Wednesday, February 14, 2007

FDA's Acomplia Review Delayed Until July 27
"Sanofi-Aventis said the US Food and Drug Administration has extended its review of anti-obesity drug Acomplia by three months to July 27.
In December, Sanofi had said it expected the FDA's decision by April 26."

Friday, February 09, 2007

France Recommends Acomplia Reimbursement
"Sanofi-Aventis said its Acomplia drug has received a 'favourable recommendation' from the independent Transparency Committee in France for reimbursement by health insurance companies and state social security plans when prescribed for diabetic, obese patients.

The next stage is for the government to decide if it will follow this recommendation and then the proportion of the cost to be refunded."

Saturday, January 27, 2007

Australian Acomplia Study
"Perth researchers will test a new anti-obesity pill on West Australians in the hope it will not only help them lose weight but reduce their risk of heart disease by boosting levels of HDL, or “good” cholesterol.

The Royal Perth Hospital study, part of an international trial, could prove the weight-loss pill rimonabant, sold as Acomplia, can help ward off the condition known as metabolic syndrome, a particularly highrisk form of obesity which entails problems controlling blood pressure, cholesterol and insulin.

RPH professor of medicine Gerald Watts, who specialises in metabolic disorders, said the drug was expected to be approved for Australia within a few months and the hospital aimed to recruit 15 to 20 patients as part of the 80 being studied worldwide.

“We’re interested in the mechanism of how this drug works and the role it could play in obese people who have several risk factors for heart disease, one of which is low HDL cholesterol, or metabolic syndrome,” he said. "

Tuesday, January 16, 2007

Sanofi To Challenge Acomplia Decision By German Court
"Sanofi-Aventis says that it intends to challenge in the courts the decision made by the German Ministry of Health which states that the firm's anti-obesity drug Acomplia will not be reimbursed.

The Ministry of Health has upheld a recommendation from the German Federal Joint Committee, the G-BA, which said in October that it believes funding treatment with Acomplia (rimonabant) is inappropriate because it is a 'lifestyle' drug, a viewpoint which Sanofi disagrees with vigorously.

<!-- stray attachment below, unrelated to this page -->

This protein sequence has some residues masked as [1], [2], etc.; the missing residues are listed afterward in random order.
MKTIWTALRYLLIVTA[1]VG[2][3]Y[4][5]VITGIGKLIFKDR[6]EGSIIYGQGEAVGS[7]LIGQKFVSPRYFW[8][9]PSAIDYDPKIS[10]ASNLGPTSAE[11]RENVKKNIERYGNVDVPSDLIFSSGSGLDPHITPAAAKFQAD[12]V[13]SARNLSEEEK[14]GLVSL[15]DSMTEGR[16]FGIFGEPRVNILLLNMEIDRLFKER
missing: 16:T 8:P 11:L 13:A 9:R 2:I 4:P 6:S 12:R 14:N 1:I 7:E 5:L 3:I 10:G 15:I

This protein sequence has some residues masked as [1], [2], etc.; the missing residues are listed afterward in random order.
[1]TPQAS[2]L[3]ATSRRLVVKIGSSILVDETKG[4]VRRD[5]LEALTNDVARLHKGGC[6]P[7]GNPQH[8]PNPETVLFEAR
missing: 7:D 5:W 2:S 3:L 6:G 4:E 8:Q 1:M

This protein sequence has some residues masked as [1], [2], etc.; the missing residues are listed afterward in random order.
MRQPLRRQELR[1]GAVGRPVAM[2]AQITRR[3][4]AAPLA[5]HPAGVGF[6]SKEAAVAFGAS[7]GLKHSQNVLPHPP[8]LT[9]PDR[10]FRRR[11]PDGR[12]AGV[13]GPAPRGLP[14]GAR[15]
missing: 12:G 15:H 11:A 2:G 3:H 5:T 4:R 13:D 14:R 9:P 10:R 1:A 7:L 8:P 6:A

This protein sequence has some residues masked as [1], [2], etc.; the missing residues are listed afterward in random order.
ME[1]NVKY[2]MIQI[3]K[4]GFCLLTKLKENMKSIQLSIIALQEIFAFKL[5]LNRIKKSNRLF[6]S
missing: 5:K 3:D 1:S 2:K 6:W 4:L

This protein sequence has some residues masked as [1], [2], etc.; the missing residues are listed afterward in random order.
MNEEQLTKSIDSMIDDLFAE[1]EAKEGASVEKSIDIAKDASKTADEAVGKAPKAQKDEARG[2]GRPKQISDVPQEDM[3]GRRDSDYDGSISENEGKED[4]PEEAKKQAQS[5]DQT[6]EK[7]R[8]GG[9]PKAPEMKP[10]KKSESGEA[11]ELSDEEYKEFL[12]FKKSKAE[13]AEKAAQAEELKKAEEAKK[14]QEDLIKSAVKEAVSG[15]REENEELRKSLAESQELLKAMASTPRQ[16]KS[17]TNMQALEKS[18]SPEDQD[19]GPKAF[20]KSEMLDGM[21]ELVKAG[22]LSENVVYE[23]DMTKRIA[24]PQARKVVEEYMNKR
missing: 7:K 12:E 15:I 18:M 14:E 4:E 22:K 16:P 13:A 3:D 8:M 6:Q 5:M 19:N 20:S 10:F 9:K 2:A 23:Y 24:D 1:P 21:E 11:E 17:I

The French drugmaker has argued that Acomplia should be covered because it helps lower the risk of developing diabetes and cardiovascular disease, in addition to aiding weight loss. Indeed, Sanofi recently presented data from a Phase III trial of Acomplia which shows that treatment-naive patients with type 2 diabetes who received the drug experienced significant improvements in blood glucose control and weight loss, compared to those who took placebo."

Monday, January 15, 2007

Will Rimonabant Be Used To Treat Drug Addiction?
"Proven that testing is working, the pill won't treat marijuana lighter users. Mr Lucchini points out the Federsed is intended to make use of it in order to treat "troublesome addictions". The drug is not aimed just to marijuana but also to hard cocaine and heroine addicts. Furthermore, the Sanofi Aventis, the Rimonabant International Company producer, shall be also available to allow a change in the drug public image, passing from a fat treatment to a drugs treatment pill. A multibillionaire contract offered by the state is always attracting; the Sanofi, however, may decide not to get involved with drugs and be satisfied with the 5 billion dollars it is certain to gain through the obesity treatment pill selling within 2010. Nevertheless, a question remains unanswered: is it reasonable to treat drugs addicts with a pill? On one side, there are the supporters of medical treatment considered as the only way-out for drug users, in constant search for a pharmacologic solution to pains and troubles of social order. On the other, the drugs-as-choice and result-of-discontent supporters. But society who produces discontent can hardly be treated with drugs. Federsed promised to explain his reasons on a press conference due to be arranged in near future: the conference will be coupled with a left-leaning manoeuvre by the ruling government aimed to a progressive reassessment of the national drugs law. We wait for what is next .

Tuesday, January 09, 2007